Riding a public train. Traveling on an airplane. Or just shopping in a public mall. These are all ways someone may contract COVID-19 without realizing that a stranger around them is infected. Traveling via public transport can expose you to unwanted germs, especially when travel times exceed 15 minutes resulting in longer exposure to a possible carrier of the virus. According to the CDC, being exposed to someone with COVID-19 for more than 15 mins results in a “Higher Risk” scenario of contracting the virus. According to Johns Hopkins Coronavirus Resource Center, there have been over 600 million cases of COVID-19 across the globe. What if you could detect COVID-19 particles around you and then change your seat accordingly to reduce exposure?
Well, scientists out of Tohoku University have created a battery-less device which can detect COVID-19 particles in the air, causing a signal response on the device telling you of the virus’s presence. The device generates power via “alternative magnetization caused by vibration” which can detect “bending vibration energy” and transmit the detection wirelessly. The scientists first objective was to modify a “0.2mm thick Fe-Co/Ni plate with a rectifier/storage circuit”. This unit can detect substances that adhere to the clad plate through the change in vibration and resonance frequency. The ability to use this device without power as well as the ability to adjust triggers for its response are the key reasons it was chosen.
The next task for the scientists was to adjust the transmission device to detect type “229E (HCoV-229E)”, one of seven strains of human coronavirus. Coating the clad surface of the plate using targeted proteins, in this case a CD13 protein caused the resonance frequency or vibrations of the device to decrease when exposed to this certain COVID-19 strain. Through repeated tests, they were able to verify that these coated plates could transmit the detection of the type “229E (HCoV-229E)”virus without needing an external power source, “something not capable with current biosensors“.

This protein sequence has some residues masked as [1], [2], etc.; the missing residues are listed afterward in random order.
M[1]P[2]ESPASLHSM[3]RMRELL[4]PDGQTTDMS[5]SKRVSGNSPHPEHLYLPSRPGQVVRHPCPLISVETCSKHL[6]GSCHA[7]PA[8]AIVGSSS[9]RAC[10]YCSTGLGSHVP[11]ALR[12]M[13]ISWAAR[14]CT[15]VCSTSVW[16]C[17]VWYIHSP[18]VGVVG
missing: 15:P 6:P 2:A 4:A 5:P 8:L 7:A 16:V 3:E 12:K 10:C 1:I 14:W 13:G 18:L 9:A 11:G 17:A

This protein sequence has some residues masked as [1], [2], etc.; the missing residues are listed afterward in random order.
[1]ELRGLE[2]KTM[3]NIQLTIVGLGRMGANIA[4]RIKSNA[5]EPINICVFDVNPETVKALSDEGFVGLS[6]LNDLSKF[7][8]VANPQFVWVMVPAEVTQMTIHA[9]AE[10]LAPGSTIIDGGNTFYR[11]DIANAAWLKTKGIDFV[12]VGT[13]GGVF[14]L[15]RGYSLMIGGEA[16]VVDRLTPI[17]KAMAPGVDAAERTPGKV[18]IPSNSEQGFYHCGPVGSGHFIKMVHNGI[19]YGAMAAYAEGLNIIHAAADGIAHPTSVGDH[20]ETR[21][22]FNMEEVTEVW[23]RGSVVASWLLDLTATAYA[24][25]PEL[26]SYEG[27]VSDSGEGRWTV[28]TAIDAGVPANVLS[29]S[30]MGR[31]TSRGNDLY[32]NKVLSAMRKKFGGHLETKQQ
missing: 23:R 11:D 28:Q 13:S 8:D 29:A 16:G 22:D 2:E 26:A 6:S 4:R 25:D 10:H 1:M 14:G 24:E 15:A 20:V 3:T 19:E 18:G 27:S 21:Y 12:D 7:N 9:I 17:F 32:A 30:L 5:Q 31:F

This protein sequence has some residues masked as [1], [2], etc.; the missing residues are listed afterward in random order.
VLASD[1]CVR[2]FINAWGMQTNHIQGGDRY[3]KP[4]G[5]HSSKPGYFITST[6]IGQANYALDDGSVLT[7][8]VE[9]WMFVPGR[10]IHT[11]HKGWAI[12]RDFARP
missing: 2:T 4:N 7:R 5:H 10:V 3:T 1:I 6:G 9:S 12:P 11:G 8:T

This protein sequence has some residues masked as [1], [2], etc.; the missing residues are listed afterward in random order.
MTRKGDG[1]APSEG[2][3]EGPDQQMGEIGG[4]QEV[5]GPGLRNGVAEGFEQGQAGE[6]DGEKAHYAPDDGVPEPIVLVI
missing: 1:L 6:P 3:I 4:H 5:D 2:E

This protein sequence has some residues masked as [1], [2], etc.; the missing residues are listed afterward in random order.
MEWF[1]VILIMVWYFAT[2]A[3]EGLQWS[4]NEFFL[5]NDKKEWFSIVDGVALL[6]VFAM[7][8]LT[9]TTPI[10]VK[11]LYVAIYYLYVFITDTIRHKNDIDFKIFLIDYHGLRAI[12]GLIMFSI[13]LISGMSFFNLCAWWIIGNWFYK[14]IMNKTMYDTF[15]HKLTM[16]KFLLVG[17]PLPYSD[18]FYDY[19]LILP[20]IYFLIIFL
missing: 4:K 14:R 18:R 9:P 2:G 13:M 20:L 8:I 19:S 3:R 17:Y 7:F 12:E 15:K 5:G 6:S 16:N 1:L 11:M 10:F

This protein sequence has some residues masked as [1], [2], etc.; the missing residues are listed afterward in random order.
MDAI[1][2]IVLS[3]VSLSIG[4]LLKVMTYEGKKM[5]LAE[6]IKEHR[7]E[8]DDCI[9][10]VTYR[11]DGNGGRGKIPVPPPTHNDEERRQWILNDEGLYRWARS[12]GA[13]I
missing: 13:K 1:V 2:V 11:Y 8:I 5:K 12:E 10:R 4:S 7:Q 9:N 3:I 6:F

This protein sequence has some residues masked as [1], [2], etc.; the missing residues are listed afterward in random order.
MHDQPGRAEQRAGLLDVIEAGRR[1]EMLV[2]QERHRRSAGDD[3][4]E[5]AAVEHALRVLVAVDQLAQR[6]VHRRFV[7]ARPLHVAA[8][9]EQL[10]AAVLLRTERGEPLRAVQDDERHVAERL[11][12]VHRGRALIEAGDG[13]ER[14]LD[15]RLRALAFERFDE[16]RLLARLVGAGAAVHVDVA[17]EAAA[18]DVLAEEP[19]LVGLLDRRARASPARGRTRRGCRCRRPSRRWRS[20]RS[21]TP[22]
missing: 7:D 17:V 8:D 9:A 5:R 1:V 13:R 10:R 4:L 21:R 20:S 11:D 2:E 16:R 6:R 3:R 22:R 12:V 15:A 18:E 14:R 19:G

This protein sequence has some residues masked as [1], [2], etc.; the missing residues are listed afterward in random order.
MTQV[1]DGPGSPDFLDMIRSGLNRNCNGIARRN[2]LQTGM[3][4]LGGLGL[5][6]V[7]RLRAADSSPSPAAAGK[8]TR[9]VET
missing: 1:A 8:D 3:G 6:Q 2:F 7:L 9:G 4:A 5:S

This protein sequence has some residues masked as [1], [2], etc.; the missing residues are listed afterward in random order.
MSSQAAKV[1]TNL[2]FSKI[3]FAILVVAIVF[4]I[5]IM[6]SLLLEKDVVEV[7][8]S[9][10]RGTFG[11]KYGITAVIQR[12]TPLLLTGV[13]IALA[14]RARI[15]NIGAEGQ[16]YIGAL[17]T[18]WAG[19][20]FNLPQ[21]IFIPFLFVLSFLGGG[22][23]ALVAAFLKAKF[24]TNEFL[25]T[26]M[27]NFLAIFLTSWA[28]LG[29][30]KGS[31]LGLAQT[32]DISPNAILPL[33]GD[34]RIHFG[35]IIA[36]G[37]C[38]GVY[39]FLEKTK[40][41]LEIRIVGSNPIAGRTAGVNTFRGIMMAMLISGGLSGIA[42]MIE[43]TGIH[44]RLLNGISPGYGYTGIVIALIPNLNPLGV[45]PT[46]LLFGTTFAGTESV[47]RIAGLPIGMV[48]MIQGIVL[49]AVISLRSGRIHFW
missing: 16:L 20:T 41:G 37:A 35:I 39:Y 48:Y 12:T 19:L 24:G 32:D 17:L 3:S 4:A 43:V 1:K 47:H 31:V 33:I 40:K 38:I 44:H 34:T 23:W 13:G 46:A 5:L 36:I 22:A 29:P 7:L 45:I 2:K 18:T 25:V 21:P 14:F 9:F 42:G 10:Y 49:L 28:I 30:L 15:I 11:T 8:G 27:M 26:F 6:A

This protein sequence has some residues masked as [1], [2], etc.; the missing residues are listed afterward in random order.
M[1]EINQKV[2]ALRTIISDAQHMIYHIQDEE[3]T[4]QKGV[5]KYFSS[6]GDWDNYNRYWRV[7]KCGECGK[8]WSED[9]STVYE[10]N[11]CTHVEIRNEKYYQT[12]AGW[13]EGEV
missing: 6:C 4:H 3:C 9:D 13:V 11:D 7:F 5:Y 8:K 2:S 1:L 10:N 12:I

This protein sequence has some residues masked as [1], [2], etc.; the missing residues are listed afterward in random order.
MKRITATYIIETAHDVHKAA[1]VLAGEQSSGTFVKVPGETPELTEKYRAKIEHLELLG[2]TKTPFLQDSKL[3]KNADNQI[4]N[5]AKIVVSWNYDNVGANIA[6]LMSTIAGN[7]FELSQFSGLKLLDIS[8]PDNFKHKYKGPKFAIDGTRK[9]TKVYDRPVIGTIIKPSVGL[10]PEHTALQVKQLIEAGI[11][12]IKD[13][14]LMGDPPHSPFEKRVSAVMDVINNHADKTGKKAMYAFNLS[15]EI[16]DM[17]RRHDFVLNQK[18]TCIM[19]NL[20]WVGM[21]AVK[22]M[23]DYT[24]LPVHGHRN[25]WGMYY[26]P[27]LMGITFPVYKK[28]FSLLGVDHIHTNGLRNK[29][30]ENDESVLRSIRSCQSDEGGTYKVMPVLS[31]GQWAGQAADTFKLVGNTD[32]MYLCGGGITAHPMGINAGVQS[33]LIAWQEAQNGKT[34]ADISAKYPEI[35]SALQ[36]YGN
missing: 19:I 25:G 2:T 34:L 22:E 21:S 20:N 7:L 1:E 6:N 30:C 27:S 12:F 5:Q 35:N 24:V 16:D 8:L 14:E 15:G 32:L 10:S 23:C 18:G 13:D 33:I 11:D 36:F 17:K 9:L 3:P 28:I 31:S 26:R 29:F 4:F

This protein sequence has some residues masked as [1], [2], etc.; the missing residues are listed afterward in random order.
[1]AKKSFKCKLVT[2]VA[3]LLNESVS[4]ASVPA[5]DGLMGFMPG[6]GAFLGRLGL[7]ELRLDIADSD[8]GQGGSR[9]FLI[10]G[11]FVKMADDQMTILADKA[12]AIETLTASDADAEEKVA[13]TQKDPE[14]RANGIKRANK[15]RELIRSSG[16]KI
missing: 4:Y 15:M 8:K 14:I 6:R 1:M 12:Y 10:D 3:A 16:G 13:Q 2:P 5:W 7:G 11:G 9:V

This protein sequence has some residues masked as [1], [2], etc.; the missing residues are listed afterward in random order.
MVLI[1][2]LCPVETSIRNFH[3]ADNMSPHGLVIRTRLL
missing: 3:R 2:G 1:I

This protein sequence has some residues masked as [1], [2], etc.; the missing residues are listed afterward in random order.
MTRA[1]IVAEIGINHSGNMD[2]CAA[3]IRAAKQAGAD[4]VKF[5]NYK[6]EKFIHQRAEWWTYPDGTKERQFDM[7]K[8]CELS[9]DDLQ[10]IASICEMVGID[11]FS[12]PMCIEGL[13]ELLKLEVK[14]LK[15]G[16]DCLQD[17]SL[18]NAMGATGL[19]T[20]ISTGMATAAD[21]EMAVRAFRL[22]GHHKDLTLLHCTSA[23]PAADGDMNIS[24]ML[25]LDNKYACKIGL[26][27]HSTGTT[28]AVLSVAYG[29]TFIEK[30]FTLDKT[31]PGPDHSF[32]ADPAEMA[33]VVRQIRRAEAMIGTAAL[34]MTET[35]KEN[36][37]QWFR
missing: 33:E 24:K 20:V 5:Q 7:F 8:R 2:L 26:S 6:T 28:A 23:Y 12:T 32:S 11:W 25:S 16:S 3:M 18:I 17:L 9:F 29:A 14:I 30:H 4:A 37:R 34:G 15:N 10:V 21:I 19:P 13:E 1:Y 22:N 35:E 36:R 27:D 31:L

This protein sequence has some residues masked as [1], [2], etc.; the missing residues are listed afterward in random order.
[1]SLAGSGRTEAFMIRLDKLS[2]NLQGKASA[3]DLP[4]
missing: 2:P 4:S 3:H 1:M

Proteins stimulating responses in our cells when fighting a virus like COVID-19 occur during the Cell Signaling process that we are studying in AP Biology. Through the process of an Immune Response to a virus, after the virus is broken down inside a macrophage, a MHC2 protein will bring part of that virus to the outside of the macrophage to signal a helper cell. The Helper T Cell then has a protein of its own called a CD4 protein which will pair with the MHC2 protein to identify the shape of the virus. In this part of the Immune response to a virus, we see a protein transferring information to a helper t cell, similarly we see a protein on the surface of these coated clads identify a strain of COVID-19 and then send a signal.
As the scientists continue their research on batteryless biomedical devices, they hope to further “develop our device and see if it applies to other viruses, such as MERS, SARS and COVID-19“.